Sramana Mitra: I’m very interested in the business model. That’s one of the issues that we’re seeing in the Edtech industry. The business models are weak.
Katya Andresen: I agree with you. It can be really hard to monetize a social network. That is not our model. Our model is that we have consumers – parents, grandparents, uncles, and aunts. They want to pay for their kids to have access to content and to be able to safely connect around that. That’s a proven revenue stream for us. The other side of our model’s emphasis is not that we have this relationship with Smithsonian. It’s just a nice thing that allows us to develop things and offer them for free in some cases.
Our main model though is to license the ability to collaborate our content to other corporations because they need it as part of their product offering. That’s a much more solid revenue stream for us because we know that publishing companies need high-quality digital content. We know publishing companies want things that help them offer project-based learning to educators because they have a lot of growing demand for that. That is something that we can provide to those companies that makes their product offerings stronger. That’s how we chose to pursue our business model that makes it easier for a relatively small company to scale. We have B2B and B2C models.
We are not reaching out to our global community and asking people to pay to belong to it. We don’t have that model. It is something that we’ve offered as part of our mission. It enables us to build a community that can then participate in some of the projects and apps and other products that we develop over time. That’s why we have taken this path as we build our business and look at monetization.
Sramana Mitra: Those partners who are the bulk of your revenue are the Pearsons and McGraw-Hills?
Katya Andresen: The bulk of our revenue right now is on the consumer side. The bulk of our licensing revenue is publishing companies, testing companies, and supplemental curriculum companies.
Sramana Mitra: Your primary business model, in that case, is B2C?
Katya Andresen: In terms of the revenue, the fastest-growing part of our business happens to be the licensing business, but the consumer business is still the largest part but is not growing as fast as the licensing business.
Sramana Mitra: How big is the company?
Katya Andresen: Last year, we were just shy of $17 million in revenue.
Sramana Mitra: You’re a public company though, right?
Katya Andresen: Yes, we are.
Sramana Mitra: Is it an over-the-counter exchange public company?
Katya Andresen: Yes, we are a CS Sec B. It’s a venture exchange in Toronto.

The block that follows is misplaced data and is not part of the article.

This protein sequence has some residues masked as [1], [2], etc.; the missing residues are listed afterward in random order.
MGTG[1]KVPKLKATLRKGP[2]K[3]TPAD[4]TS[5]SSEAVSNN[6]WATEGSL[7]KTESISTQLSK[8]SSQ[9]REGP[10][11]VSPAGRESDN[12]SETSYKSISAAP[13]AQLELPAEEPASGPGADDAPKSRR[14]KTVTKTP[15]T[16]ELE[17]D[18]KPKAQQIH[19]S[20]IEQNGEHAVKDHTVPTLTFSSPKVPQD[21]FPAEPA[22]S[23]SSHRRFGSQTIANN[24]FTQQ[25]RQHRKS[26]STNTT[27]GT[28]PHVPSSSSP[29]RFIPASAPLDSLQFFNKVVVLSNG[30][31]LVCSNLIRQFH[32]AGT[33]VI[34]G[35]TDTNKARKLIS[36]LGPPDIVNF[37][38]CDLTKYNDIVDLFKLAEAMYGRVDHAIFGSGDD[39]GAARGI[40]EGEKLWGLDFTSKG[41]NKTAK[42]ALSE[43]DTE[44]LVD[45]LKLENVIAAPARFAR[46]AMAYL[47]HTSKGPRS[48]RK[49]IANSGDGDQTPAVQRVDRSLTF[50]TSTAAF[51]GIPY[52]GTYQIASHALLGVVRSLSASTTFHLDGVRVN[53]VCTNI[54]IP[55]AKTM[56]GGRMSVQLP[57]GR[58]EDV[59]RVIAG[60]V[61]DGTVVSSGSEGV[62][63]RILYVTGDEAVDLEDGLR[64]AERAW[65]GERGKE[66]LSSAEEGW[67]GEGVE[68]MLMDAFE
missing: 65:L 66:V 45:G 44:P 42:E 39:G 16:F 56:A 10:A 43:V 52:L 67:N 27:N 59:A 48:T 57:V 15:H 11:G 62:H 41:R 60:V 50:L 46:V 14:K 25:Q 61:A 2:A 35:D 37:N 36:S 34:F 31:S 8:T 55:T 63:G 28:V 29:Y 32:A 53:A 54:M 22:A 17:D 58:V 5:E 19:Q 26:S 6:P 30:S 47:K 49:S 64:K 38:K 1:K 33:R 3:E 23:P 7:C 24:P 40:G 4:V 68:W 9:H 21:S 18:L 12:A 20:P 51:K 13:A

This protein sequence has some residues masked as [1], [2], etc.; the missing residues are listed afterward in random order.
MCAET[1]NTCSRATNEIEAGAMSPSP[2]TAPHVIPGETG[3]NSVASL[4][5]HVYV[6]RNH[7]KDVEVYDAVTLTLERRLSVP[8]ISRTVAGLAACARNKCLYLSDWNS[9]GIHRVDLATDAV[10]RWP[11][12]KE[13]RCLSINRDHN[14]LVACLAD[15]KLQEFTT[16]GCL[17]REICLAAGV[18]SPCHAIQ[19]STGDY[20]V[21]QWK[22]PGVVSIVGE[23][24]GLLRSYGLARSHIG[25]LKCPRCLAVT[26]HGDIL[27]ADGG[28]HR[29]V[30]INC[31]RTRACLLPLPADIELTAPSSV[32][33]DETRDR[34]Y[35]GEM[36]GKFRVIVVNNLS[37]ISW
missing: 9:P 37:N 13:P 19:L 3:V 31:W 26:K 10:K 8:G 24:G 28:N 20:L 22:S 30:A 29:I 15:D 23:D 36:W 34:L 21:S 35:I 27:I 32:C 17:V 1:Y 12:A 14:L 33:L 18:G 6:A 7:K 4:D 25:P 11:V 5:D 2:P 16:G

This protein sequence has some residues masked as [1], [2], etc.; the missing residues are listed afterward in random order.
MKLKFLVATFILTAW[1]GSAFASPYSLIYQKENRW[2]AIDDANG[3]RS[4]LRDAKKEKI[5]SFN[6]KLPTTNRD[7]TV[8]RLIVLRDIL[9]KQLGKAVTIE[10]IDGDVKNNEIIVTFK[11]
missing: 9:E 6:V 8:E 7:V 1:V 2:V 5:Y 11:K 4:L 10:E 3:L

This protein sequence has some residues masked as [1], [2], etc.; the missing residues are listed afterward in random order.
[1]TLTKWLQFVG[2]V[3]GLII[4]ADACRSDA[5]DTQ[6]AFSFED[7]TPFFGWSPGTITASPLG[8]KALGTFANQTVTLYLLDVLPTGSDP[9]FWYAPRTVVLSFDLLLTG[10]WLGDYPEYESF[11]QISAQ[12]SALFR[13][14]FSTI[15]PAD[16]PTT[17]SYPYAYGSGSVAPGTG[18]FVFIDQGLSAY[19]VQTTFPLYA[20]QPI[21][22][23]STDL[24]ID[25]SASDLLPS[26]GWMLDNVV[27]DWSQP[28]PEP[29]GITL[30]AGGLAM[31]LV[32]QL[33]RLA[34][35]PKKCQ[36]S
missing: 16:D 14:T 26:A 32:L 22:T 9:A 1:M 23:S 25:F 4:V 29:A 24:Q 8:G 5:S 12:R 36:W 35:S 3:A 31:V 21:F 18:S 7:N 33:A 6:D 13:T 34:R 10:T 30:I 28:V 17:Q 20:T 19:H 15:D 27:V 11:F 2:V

Sramana Mitra: You’re based in Toronto?
Katya Andresen: We have a corporate entity that is Canadian. My office is based in Washington DC area.
Sramana Mitra: Let’s look at the trends in your industry. Tell me what you see. As I’ve mentioned, I’m deeply concerned with the monetization models in the industry.
Katya Andresen: When you say everyone wants everything for free, who are you talking about?
Sramana Mitra: The Internet has become this massive concentration of freeloaders in every aspect and every form you can imagine. Especially in education, it’s particularly true. The schools don’t really have a lot of budget. The public funds are challenged. Investors who are investing in the education sector have come to the conclusion that the only way to build reasonable sized businesses in educational technology is essentially to do B2C businesses where, if it’s K-12, parents are buying and you don’t have to go through schools. As a result, the preferred segment of the Edutech sector has been more the professional education or adult education where people can buy for themselves. Essentially, the customer acquisition is B2C.
Katya Andresen: I think you’re right. If you’re a startup, you have to identify the right tiers or be able to develop a huge audience that is eventually going to be a value to someone else’s business model. That’s why we’ve gone the route of private pay largely.
Sramana Mitra: You’re right. There are some companies in the educational technology sector who have gone the route of building huge audiences and figure out monetization somewhere in the future. I don’t believe in that model.
Katya Andresen: You have to have a really big engaged audience for that.
Sramana Mitra: It’s like a lottery.
Katya Andresen: I agree, it’s a challenge.
Sramana Mitra: How long has Cricket Media been around?
Katya Andresen: We’ve been around for about seven years.